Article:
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The Long-Run Consequences of Chernobyl: Evidence on Subjective Well-Being, Mental Health and Welfare

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  • Danzer, Alexander M.
  • Danzer, Natalia

Abstract

This paper assesses the long-run toll taken by a large-scale technological disaster on welfare, well-being and mental health. We estimate the causal effect of the 1986 Chernobyl catastrophe after 20 years by linking geographic variation in radioactive fallout to respondents of a nationally representative survey in Ukraine according to their place of residence in 1986. The psychological effects of this nuclear disaster are large and persistent. More affected individuals exhibit poorer subjective well-being, higher depression rates and lower subjective survival probabilities; they rely more on governmental transfers as source of subsistence. We estimate the aggregate annual welfare loss at 6–8% of Ukraine’s GDP highlighting previously ignored externalities of large-scale catastrophes.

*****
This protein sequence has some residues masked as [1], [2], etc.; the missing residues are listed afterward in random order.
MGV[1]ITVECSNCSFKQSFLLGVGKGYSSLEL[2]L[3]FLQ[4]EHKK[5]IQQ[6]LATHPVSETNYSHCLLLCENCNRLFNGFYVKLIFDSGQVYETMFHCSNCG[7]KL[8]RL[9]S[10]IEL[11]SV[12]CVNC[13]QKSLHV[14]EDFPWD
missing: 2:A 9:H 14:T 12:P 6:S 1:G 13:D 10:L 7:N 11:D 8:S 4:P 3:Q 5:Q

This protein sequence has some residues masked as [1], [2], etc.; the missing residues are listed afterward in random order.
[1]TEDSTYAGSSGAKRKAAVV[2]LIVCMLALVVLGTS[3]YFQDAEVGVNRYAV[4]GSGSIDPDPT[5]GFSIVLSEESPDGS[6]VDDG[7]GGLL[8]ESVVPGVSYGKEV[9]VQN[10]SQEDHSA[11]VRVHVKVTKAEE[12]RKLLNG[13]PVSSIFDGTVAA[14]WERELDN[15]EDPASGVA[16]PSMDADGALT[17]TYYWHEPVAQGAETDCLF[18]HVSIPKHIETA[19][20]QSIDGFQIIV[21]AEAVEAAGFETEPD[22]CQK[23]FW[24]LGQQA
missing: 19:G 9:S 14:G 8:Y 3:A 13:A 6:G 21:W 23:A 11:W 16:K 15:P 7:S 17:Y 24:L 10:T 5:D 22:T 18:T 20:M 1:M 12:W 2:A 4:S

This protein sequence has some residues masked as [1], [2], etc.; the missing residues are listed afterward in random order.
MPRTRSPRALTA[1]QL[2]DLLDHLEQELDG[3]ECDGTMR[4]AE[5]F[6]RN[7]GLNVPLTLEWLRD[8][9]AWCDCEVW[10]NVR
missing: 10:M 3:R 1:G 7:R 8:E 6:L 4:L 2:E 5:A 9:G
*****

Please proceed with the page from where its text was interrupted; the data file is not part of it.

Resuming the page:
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Bibliographic Info

Paper provided by University of Munich, Department of Economics in its series Discussion Papers in Economics with number 20969.

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Date of creation: 10 Jun 2014
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Handle: RePEc:lmu:muenec:20969

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Keywords: Chernobyl; nuclear catastrophe; externality; subjective well-being; mental health; depression; transfer dependency; welfare loss; natural experiment;

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